Saturday, April 3, 2010

Bumps along the way

So I am sitting here thinking about the struggles we face having a Deaf son. Here is a snap shot of the mountains we climb just to get through a typical school day.

You cannot imagine the trials of the first months of school this year. Before the first day we made sure he had all of the assistive gear he would need to manage his mainstream school environment. I tried to future trip and think of every scenario that he might encounter. We loaded up on batteries for all of his technical needs. We carefully analyzed his nutritional requirements and acted like Ninja warrior preparing all of the necessary equipment. We stocked up on all of his communication and protective needs. We were ready to roll.

Well despite our efforts it was a mess. The expensive scientific calculator with backup batteries we purchased for his advanced math class was lost by the second week. The phone we got him for safety was taken from him for texting his new friends during class. His technical needs were a bust. When I went with him to get his phone back I am told most sixth graders do this not just the deaf ones.

I bought reams of paper, folders, pencils, pens and notebooks for his school work but he continued to misplace things and procrastinate on his assignments. He had all of the supplies and skills needed to communicate in English but needed to learn how to schedule and organize. At his new school he has tons of research and art projects even in math. This is much more challenging then elementary school and that along with rehearsal schedules and his social life he has been overwhelmed at times, but so have the hearing kids.

I had purchased a tons of little plastic containers for his healthy lunches I wanted to pack. Instead of eating my offerings with reverence my son lost his lunch box three times at the start of the year. He also discovered the vending machines. I refused to be defeated so in perfect helicopter mom form I purchased a super high tech backpack with a built in thermal pocket. He liked this option because they don't have lockers at school and the kids carry way to much around all day. This worked well except he would toss his backpack down and all of the containers would break. I solved this by buying a metal lunch container. Problem solved.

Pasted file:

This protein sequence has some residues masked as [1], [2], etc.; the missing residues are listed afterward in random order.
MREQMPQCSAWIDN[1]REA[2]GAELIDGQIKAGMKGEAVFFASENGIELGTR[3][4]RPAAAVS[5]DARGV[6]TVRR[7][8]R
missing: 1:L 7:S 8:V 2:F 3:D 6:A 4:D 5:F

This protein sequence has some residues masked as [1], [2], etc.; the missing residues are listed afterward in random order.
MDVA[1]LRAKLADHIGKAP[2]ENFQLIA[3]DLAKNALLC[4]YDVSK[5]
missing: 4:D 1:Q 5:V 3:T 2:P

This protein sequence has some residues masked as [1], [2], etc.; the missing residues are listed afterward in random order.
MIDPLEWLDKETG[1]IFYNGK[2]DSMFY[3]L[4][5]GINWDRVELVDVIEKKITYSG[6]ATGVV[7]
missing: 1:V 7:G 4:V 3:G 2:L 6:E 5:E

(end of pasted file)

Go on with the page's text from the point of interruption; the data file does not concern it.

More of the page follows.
We bought him a very cool coat to keep him warm and protect him from the elements. It was a black snowboard coat and he loved it. All of the kids at school had coats like this! Well he lost it the second week of school. I took him down to lost and found and dug through the mountain of dark coats that smell of teen angst. Wait, other kids loose their coats not just the deaf ones.......

We went through four coats until I finally invested in a very loud red, black and white coat. It became a signature piece for him and everyone knows it is his. If he looses it someone will always return it. The custodian told me to write his name in it even if he protests. The sixth graders always loose their coats I am told not just the deaf ones. Done. Things were starting to come together.

His school has a lot of art projects assigned. Without fail he would go to school with his work. I would text him throughout the day reminded him not to loose it. Sure enough by last period when it was due he had lost it. I am told by the staff he is very social and not focused on his studies between classes. I am also told most sixth graders are learning how to manage the rigorous demands of middle school not just the deaf ones. So to help him out I bought a bright blue portfolio and wrote his name on both sides. We gave him a caribeaner clip so it attaches to his backpack, problem solved.

So in many ways the areas we struggle with are not related to deafness. I was nervous about his crash course on the hearing world after being at the deaf school but none of my fears were realized in the way I imagined. Upon reflection I wish I hadn't been such a helicopter mom in the past. I am trying to improve with my hearing daughter but it is a hard habit to break.

There are real challenges for him because he is Deaf but they often frustrate me because they can easily be fixed.


Interpreted live entertainment. Often we go to a play or event and even though there is an interpreter they may be standing in the dark, too far away from the action or only one is available for a play with a large cast.


During the presidential campaign I wanted to share some videos online on Obama's site. No luck, no captioning. Lack of online captioning is a pain.


Deaf role models in the media. Often we see deaf people portrayed as victims or not remotely like my son.


Not being able to blend his world. He has a complete life in both the hearing and Deaf world but they rarely cross.